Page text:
A victim, of any age, also includes any person who has been subjected to domestic violence by a person with whom the victim has had a dating relationship.Domestic violence means the occurrence of one or more of the following acts committed against a victim by an adult or an emancipated minor:3. If you are a victim of domestic violence, a judge can sign an Order of Protection that requires the abuser to obey the orders of the court.At the end of this hearing, the judge will determine if you should receive a final order, for how long, and under what conditions.If the abuser does not appear at the hearing, the judge will either continue the temporary order in effect until the abuser can be brought into court, or will enter a final order if there is proof that the abuser was served with the /Notice to Appear.Describe Specific Incidents When you decide you want to request a restraining order, make a list of all of the threatening or intimidating behaviors you want to stop. The judge issues a decision usually tat the hearing.Specific examples are important."He followed me home from work three days a week" will be better proof than "He's stalking me."Unfortunately, a suspicion that someone is falling you or making prank calls is often not enough. Temporary restraining orders can be issued if there is an urgent enough of a need.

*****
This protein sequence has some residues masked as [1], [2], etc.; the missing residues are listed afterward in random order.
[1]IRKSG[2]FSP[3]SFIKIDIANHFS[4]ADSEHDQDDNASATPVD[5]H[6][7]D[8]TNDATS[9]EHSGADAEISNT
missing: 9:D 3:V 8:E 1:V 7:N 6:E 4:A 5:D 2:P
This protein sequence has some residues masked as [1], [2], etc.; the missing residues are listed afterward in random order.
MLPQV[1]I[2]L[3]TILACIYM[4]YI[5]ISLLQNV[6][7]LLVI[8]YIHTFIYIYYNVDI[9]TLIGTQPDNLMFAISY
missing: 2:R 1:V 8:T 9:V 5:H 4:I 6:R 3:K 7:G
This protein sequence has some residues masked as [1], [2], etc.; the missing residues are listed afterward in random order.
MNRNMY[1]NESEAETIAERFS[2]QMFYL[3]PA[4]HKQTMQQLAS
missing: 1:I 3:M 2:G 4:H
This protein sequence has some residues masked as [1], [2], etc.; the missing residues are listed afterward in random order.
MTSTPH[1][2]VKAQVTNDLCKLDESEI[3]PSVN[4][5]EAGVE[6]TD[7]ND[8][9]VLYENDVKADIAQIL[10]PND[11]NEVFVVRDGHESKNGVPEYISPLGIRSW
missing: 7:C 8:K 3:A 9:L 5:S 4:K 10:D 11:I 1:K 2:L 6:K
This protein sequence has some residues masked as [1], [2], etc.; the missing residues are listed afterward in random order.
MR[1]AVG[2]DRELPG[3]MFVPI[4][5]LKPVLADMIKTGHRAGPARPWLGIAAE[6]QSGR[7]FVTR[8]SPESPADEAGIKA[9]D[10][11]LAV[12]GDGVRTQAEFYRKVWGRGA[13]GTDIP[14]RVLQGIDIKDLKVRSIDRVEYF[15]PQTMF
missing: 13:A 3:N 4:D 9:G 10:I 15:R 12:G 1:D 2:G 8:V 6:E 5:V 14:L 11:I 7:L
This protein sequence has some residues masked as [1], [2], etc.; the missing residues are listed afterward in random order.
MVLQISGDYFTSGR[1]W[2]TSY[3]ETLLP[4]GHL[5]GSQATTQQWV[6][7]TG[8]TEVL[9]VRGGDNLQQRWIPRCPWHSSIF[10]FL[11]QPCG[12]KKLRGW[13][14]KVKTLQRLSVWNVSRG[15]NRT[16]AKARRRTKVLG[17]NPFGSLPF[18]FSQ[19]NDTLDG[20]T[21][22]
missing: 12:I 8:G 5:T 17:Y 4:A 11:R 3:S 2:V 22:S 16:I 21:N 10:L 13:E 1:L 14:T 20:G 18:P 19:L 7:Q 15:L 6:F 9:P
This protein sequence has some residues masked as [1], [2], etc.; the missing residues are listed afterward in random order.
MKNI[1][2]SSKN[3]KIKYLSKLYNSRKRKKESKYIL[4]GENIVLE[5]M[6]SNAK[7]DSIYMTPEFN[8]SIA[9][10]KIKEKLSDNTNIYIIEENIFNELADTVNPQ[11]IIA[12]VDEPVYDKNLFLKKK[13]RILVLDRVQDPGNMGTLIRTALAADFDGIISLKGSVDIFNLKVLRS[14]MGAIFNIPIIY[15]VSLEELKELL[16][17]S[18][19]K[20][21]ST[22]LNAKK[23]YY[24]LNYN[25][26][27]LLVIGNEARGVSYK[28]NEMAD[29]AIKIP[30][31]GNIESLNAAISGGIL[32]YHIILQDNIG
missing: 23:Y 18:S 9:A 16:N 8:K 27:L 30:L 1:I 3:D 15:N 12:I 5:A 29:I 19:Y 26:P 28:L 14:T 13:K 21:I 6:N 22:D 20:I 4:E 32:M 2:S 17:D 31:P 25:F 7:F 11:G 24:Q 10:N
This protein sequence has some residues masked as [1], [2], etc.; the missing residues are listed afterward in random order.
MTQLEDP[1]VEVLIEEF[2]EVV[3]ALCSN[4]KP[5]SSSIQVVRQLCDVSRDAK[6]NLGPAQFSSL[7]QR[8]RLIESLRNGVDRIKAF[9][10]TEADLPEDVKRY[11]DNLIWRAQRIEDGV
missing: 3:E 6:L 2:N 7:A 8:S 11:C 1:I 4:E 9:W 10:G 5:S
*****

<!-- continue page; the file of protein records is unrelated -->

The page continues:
Most courts won't order a behavior to stop unless there's proof that it's happening.The sheriff or police should have proof of service.You can not be asked or told to serve papers on the abuser.Also you can listen all tips and rules to get a restraining order quickly and correctly ( ).1. A restraining order is a court order intended to protect you from further harm from someone who has hurt you; to keep the abuser away from you, or to stop harassing you, or keep the abuser from the scene of the violence, which may include your home, place of work, or apartment.It is a civil order and it does not give the abuser a criminal record.2. A victim of domestic violence can obtain a Restraining Order.